Definitely related: On CBC Radio 2 this morning, I heard the following song, by Arianne Moffatt, which is fitting since I've finally decided to go to Montréal for The 67th World Science Fiction Convention: Anticipation. I'm really looking forward to the people, conversation, and a better view of francophone SF. Here's Montréal. Enjoy.
Jul. 5th, 2009
07:03 pm - Fringe... Fringe? Fringe!
So the Toronto Fringe Theatre Festival began on Wednesday (runs until Sunday the 12). At some level I knew this, but somehow I thought that that day would feel longer. Foolish of me, I know, because replenishing my stores of clean clothes, social energy, and get out of the house-ness after a trip very rarely happens that quickly. However, my sister, suffering under different conditions has managed to go, so I have a program guide and some recommendations of things for me to try out.
The Silver Stage - Playing at The Bloor Cinema, full length presentations of films and video with live cast on stage shadowing the action and interpreting it in engaging and rewarding ways, audience participation encouraged. Rotating screenings of David Lynch's Blue Velvet, Joss Whedon's Buffy Musical, Repo: A Genetic Opera and Jurassic Park (SIC SEMPER TYRANNOSAURUS REX!)
Out of Character - at the Cat's Eye Lounge, from the people who did Shadow Court at the Fringe in 2005, love and drama in a LARP context.
Jun. 30th, 2009
05:18 am - Back from Minneapolis
I'm home from about 11 days in Minnesota, during which I attended Fourth Street, and saw friends. Having cooked, eaten, flossed, brushed, and showered (Oh the feeling of the water here, and better controls, and, and, my shower!), I'm going to bed. Yes I know what time it is. That doesn't keep me from being tired. More to come when I've got more brain.
May. 16th, 2009
07:25 am - Inside Out + Daniel MacIvor
Welcome to new readers
This post was mostly written Thursday afternoon, but I wanted to finish it before posting. Given reading patterns, I'm just posting it as is rather than posting it using "date out of order".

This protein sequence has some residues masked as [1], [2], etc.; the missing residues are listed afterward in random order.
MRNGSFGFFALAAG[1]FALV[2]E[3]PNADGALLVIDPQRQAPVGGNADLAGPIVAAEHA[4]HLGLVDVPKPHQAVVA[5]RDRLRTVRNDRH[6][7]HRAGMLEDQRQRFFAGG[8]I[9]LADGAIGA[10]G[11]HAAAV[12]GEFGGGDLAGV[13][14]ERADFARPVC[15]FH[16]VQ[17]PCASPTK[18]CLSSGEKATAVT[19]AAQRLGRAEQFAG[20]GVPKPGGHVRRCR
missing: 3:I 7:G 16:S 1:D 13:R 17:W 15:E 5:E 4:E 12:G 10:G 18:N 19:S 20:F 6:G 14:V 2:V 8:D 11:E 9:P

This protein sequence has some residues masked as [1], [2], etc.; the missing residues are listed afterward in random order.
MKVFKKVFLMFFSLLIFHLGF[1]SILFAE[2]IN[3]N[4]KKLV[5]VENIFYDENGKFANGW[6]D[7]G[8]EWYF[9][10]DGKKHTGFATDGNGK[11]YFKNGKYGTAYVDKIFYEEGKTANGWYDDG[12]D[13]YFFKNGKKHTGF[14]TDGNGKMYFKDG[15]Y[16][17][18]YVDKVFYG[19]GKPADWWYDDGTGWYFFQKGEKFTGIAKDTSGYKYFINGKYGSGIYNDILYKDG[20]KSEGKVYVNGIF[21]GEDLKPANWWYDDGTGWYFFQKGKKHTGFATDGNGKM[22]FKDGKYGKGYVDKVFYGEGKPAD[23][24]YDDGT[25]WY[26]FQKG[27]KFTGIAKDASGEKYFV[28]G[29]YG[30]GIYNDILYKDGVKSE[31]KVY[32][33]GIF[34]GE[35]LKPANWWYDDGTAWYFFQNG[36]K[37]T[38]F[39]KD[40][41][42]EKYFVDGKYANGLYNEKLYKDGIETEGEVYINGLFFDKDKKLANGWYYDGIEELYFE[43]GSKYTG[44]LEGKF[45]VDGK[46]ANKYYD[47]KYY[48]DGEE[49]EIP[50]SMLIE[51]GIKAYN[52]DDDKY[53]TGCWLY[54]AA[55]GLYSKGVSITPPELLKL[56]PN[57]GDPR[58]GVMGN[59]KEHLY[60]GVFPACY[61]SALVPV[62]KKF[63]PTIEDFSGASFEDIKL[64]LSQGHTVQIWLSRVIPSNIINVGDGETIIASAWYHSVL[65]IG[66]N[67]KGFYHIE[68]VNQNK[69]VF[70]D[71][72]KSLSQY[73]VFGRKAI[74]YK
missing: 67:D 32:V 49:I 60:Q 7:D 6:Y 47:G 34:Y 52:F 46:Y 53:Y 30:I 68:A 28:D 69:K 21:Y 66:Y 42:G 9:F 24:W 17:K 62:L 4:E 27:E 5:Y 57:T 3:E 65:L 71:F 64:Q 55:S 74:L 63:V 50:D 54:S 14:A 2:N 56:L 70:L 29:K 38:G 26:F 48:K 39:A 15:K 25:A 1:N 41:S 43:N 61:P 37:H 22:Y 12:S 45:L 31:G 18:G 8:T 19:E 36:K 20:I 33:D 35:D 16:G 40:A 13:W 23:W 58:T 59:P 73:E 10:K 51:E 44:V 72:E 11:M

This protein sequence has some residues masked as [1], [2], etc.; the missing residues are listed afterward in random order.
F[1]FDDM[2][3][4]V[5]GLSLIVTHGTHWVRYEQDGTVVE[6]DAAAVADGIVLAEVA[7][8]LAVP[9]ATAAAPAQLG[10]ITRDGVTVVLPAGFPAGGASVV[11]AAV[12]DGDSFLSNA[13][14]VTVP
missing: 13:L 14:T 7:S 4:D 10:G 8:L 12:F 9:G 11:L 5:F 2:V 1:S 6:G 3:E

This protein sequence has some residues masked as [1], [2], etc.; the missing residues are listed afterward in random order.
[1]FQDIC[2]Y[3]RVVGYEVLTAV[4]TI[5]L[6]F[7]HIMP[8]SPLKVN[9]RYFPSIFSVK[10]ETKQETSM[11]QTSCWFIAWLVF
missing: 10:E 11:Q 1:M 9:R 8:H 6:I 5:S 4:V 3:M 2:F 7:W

( Inside Out begins + Daniel MacIvor in the cityCollapse )
Apr. 30th, 2009
02:42 am - My brain this week
1) While pausing to turn on the light at the bathroom, I exhaled. Upon stepping forward, an unconscious associative process whose purpose seems to be providing life with a soundtrack kicked up for my conscious mind's consideration the melody of Cutting Crew's "(I just) Died in your arms" with the phrase "Something died in your mouth tonight". Another unconscious process, the sort of pedantic one that checks accuracy, sent up the note that this statement is highly likely to be true insofar as at least a single bacterium probably did, and in this context the accuracy is not very important; The combination of these two being sufficient for it not to object to the use without verification. A second note followed some minutes later with the observation that the statement would likely be true regardless of detectible odour, but it's less funny if not present.
1.5) Oh brain. This sort of thing is one of the reasons why I like spending my time with you. It also presents a good opportunity to link to Squishy the Neurotransmitter and the related Squishy Climbs The Neuron, mostly to show to kattas that yes, I did not hallucinate that someone (ursulav in this instance) did actually make art of this description.
2) In other news, last week appears to have been a good one for seeing geeky musical comedy in my area, with Flight of the Conchords at Massey Hall on Tuesday and Wednesday and Jonathan Coulton at Lula Lounge on Thursday and Friday. I was at none of these events. From what I've seen of Flight of the Conchords, I don't know that I would find a continuous set the best way to appreciate them. I would have been interested in trying for Jonathan Coulton's had I known about them before they sold out. I'm glad they did though. Had I found out about the shows afterwards and he hadn't I might have felt some guilt.
2.5) I'd been thinking about Flight of the Conchords due to a recommendation by my sister of their song Robots. She called it a song to listen to when finding humanity irritating. I would also say that it suits circumstances when one is finding computers no less irritating in ways that remind you of humanity.
3) My sister is now in "Special Projects" at her office. Which is a fun thing to have on a business card isn't it.